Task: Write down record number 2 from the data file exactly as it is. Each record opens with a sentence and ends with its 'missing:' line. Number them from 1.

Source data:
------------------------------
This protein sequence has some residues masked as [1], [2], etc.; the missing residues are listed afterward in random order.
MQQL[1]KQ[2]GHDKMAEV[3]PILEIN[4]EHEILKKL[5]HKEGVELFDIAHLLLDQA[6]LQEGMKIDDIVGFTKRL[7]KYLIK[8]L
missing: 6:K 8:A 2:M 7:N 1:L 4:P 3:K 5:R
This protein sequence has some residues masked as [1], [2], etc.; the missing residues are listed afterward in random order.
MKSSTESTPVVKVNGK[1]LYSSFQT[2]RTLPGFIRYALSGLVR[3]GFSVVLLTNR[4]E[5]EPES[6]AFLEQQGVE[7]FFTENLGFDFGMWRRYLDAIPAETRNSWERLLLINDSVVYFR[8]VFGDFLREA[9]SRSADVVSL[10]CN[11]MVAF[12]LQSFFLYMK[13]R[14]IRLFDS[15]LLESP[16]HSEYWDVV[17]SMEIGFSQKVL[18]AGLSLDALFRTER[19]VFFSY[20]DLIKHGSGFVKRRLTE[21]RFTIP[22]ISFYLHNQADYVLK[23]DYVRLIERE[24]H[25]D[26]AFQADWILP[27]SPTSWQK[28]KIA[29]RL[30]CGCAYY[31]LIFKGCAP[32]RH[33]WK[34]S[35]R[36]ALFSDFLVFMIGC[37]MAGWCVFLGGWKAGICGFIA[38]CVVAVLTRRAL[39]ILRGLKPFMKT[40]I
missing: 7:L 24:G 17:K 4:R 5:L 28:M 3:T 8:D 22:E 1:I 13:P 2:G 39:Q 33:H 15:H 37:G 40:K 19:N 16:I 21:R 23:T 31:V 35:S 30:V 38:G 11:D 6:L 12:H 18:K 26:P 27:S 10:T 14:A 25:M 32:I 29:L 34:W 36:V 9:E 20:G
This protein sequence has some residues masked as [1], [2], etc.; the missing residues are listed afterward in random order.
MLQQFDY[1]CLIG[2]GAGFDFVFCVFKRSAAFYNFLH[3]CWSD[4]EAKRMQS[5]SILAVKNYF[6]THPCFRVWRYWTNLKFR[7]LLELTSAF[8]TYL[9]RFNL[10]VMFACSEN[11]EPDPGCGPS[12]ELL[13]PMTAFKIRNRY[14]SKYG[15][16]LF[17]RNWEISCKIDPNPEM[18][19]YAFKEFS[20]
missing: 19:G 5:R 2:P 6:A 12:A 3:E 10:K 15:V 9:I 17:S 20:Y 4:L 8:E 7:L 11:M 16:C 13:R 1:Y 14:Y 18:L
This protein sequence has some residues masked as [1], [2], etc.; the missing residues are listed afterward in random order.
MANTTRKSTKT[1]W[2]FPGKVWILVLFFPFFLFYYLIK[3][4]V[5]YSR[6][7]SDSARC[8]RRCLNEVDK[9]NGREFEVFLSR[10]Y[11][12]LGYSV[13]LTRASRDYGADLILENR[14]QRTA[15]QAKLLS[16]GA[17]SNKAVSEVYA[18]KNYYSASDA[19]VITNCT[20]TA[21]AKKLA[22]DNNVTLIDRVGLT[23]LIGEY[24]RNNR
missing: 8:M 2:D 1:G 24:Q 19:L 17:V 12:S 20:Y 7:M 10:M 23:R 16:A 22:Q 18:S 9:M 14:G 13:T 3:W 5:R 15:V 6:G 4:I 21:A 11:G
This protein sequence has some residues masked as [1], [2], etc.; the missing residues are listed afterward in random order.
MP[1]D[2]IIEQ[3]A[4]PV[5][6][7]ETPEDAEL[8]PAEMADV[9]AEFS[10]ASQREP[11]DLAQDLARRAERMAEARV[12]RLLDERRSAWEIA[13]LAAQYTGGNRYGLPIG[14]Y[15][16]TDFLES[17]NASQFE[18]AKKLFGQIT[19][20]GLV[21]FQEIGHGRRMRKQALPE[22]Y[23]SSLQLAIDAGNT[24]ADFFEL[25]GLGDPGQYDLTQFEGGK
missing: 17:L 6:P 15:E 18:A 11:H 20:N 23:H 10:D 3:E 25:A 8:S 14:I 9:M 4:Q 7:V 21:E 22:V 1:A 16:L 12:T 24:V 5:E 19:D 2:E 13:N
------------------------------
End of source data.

This protein sequence has some residues masked as [1], [2], etc.; the missing residues are listed afterward in random order.
MKSSTESTPVVKVNGK[1]LYSSFQT[2]RTLPGFIRYALSGLVR[3]GFSVVLLTNR[4]E[5]EPES[6]AFLEQQGVE[7]FFTENLGFDFGMWRRYLDAIPAETRNSWERLLLINDSVVYFR[8]VFGDFLREA[9]SRSADVVSL[10]CN[11]MVAF[12]LQSFFLYMK[13]R[14]IRLFDS[15]LLESP[16]HSEYWDVV[17]SMEIGFSQKVL[18]AGLSLDALFRTER[19]VFFSY[20]DLIKHGSGFVKRRLTE[21]RFTIP[22]ISFYLHNQADYVLK[23]DYVRLIERE[24]H[25]D[26]AFQADWILP[27]SPTSWQK[28]KIA[29]RL[30]CGCAYY[31]LIFKGCAP[32]RH[33]WK[34]S[35]R[36]ALFSDFLVFMIGC[37]MAGWCVFLGGWKAGICGFIA[38]CVVAVLTRRAL[39]ILRGLKPFMKT[40]I
missing: 7:L 24:G 17:K 4:R 5:L 28:M 3:T 8:D 22:E 1:I 13:P 2:G 39:Q 33:H 15:H 37:G 40:K 19:N 16:I 21:R 23:T 31:V 35:S 30:V 38:G 11:D 6:L 12:H 18:K 26:P 27:S 10:T 14:A 25:M 32:I 29:L 34:W 36:V 9:E 20:G